The French have outsmarted us. In a bold and popular move, Francois Hollande has vowed to reduce fuel duty by 6 cents per litre to help the struggling Gallic economy. He's also going to get French fuel suppliers to share the cost with government and is talking about finding a permanent solution to rising domestic fuel costs. Some may say that France's agrarian economy relies heavily on diesel, but the reality is that Hollande knows that cash-strapped French consumers and businesses can't afford record fuel prices of 1.46 Euros. If the French can't afford to drive, they won't spend and the wheels of consumerism will slow dramatically.
But what's so embarrassing about all this is the breathless speed of the French reforms. I've been in France for the last month and their recession has only just started to kick-in. Shops are only just starting to have sales and reducing ticket prices. There's been no campaigns, no petitions, no strikes about fuel. Hollande and his advisors have just looked at the financial landscape and come to the obvious and urgent conclusion - economic growth will go down if you allow fuel prices to go up. But you don't need to be Voltaire to understand that one.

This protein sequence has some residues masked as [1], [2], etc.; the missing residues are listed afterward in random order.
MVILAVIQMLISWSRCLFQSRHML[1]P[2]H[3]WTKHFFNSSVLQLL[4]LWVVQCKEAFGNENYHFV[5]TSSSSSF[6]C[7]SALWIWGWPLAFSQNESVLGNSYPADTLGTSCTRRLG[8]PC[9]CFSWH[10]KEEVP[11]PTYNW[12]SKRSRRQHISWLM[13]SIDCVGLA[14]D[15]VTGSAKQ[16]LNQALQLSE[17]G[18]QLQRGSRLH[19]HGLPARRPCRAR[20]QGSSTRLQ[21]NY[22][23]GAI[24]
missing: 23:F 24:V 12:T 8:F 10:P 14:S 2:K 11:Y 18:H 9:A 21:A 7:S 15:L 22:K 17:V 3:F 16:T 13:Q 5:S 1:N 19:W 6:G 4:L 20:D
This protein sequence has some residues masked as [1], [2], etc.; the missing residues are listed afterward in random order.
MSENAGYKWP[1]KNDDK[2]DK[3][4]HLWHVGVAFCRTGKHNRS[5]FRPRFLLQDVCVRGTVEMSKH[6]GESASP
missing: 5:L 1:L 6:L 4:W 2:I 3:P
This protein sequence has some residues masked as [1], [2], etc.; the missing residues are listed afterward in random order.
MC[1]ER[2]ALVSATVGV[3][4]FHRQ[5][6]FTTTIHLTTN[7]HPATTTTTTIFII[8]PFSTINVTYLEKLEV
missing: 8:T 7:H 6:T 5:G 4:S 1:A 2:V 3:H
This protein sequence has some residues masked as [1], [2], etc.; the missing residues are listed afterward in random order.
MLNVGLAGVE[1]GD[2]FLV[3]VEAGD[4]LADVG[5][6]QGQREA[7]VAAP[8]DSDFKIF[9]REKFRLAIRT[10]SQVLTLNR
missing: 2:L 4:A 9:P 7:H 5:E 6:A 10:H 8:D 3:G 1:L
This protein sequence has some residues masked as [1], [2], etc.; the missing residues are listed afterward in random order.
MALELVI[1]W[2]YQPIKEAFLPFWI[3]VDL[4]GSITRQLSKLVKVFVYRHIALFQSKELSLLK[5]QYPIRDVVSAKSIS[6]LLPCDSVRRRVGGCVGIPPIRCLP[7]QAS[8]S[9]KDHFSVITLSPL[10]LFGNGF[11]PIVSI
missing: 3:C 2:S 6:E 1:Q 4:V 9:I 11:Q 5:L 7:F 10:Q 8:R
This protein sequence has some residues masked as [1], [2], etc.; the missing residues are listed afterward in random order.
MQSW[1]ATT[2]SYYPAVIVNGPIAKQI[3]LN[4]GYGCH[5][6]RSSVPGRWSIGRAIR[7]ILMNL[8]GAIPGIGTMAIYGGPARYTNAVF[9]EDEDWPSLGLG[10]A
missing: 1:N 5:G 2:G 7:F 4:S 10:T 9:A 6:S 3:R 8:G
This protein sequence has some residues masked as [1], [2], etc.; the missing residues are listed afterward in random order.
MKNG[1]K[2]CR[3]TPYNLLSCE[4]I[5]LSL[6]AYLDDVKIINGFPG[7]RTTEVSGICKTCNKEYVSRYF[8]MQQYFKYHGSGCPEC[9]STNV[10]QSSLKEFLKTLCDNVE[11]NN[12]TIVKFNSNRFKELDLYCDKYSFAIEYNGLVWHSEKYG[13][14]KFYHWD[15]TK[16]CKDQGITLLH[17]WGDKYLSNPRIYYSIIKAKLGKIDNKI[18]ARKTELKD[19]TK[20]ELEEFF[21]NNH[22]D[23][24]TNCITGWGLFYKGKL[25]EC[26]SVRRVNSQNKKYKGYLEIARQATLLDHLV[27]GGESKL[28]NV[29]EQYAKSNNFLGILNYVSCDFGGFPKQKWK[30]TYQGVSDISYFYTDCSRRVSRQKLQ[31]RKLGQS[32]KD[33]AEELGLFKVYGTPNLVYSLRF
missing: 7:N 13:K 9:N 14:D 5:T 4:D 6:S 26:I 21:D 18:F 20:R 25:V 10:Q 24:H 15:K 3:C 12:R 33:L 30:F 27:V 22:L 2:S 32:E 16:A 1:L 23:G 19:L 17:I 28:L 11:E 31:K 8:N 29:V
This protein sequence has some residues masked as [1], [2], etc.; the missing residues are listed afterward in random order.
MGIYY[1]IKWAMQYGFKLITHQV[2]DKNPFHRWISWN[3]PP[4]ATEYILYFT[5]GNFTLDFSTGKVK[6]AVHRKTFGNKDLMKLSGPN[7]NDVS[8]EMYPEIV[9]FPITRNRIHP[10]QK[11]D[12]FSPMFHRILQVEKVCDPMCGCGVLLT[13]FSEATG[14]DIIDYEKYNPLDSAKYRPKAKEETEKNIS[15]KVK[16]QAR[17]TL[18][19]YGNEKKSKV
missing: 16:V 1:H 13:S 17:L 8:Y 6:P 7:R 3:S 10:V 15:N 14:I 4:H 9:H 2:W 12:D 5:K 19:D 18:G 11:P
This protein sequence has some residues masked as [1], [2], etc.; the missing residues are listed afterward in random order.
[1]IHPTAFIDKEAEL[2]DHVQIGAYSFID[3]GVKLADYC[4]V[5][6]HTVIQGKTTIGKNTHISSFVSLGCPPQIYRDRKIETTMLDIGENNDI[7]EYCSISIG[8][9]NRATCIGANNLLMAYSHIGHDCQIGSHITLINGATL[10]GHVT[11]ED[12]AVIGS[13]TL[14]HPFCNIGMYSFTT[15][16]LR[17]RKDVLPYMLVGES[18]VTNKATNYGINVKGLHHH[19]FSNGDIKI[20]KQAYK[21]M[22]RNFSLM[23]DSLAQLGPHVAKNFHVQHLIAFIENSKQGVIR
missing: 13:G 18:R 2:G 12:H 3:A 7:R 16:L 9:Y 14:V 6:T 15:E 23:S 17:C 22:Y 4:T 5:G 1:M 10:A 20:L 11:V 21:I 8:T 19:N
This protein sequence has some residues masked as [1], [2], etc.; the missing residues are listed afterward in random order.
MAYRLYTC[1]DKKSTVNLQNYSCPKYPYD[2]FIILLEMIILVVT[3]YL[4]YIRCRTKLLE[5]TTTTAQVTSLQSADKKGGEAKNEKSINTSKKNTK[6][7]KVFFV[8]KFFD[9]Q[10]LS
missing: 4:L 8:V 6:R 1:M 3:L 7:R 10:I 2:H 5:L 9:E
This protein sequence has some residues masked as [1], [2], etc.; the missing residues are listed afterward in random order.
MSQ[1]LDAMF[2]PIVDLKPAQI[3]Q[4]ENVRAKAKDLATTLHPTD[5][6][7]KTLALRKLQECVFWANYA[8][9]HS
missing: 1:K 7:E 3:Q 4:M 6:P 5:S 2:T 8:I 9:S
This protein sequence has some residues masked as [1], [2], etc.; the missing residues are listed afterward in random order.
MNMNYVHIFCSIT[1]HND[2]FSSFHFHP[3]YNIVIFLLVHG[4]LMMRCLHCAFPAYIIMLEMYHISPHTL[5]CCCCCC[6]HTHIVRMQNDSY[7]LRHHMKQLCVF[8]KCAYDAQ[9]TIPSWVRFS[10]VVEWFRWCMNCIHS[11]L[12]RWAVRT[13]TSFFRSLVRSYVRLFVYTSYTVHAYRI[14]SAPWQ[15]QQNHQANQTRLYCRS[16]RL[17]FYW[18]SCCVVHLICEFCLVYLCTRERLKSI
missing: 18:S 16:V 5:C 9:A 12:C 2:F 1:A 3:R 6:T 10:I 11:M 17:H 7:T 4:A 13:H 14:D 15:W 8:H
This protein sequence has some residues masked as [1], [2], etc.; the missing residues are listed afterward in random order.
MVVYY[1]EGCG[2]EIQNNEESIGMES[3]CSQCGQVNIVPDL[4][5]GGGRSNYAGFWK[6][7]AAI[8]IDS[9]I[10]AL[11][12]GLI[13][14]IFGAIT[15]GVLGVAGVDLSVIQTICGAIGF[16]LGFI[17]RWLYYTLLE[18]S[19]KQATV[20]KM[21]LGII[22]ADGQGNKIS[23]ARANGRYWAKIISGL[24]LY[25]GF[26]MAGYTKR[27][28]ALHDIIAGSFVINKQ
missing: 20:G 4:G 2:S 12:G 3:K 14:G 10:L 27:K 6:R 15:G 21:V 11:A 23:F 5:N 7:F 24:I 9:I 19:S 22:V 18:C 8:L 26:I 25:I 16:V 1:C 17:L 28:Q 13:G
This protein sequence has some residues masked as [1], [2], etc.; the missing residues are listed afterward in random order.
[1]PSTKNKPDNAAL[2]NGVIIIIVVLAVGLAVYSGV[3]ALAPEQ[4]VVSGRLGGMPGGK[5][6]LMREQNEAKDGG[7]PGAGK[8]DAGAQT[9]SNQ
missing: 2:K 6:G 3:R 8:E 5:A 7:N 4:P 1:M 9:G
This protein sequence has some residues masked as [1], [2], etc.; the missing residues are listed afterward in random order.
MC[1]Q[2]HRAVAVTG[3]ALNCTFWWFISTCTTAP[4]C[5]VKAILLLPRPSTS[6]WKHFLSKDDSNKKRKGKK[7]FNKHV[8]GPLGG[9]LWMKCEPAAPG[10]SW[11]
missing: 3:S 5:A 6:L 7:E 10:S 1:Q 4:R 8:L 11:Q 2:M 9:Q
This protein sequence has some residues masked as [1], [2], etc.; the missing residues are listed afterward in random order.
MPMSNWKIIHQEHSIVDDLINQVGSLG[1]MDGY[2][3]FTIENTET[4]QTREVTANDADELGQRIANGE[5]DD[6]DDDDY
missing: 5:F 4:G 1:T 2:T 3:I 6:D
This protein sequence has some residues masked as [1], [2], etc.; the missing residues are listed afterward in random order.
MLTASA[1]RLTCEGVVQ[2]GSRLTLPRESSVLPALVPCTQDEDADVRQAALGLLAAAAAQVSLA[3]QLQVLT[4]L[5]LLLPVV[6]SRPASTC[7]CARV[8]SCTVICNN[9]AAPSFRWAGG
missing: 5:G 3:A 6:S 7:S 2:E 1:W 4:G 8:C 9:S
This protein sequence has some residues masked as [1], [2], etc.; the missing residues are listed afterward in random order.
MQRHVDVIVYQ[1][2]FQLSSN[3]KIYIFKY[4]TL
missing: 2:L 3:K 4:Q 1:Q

Our politicians though don't seem to have the clarity of vision of Monsieur Hollande, because here in the UK we're paying around 20p more per litre than the French so the cost to our economy of mounting fuel prices is even more serious. So who would have thought it? A minor French functionary who, before he was elected President went to work on a scooter, has quickly rolled out a growth policy that will massively benefit the French economy and hugely increase his political popularity. And he's done it in a Socialist country that doesn't really like cars and one that has an infinitely better public transport infrastructure than we do. What are we in the UK doing so wrong that we can't get our government to understand the perils of their current insane fuel duty policy? Vive La Republique.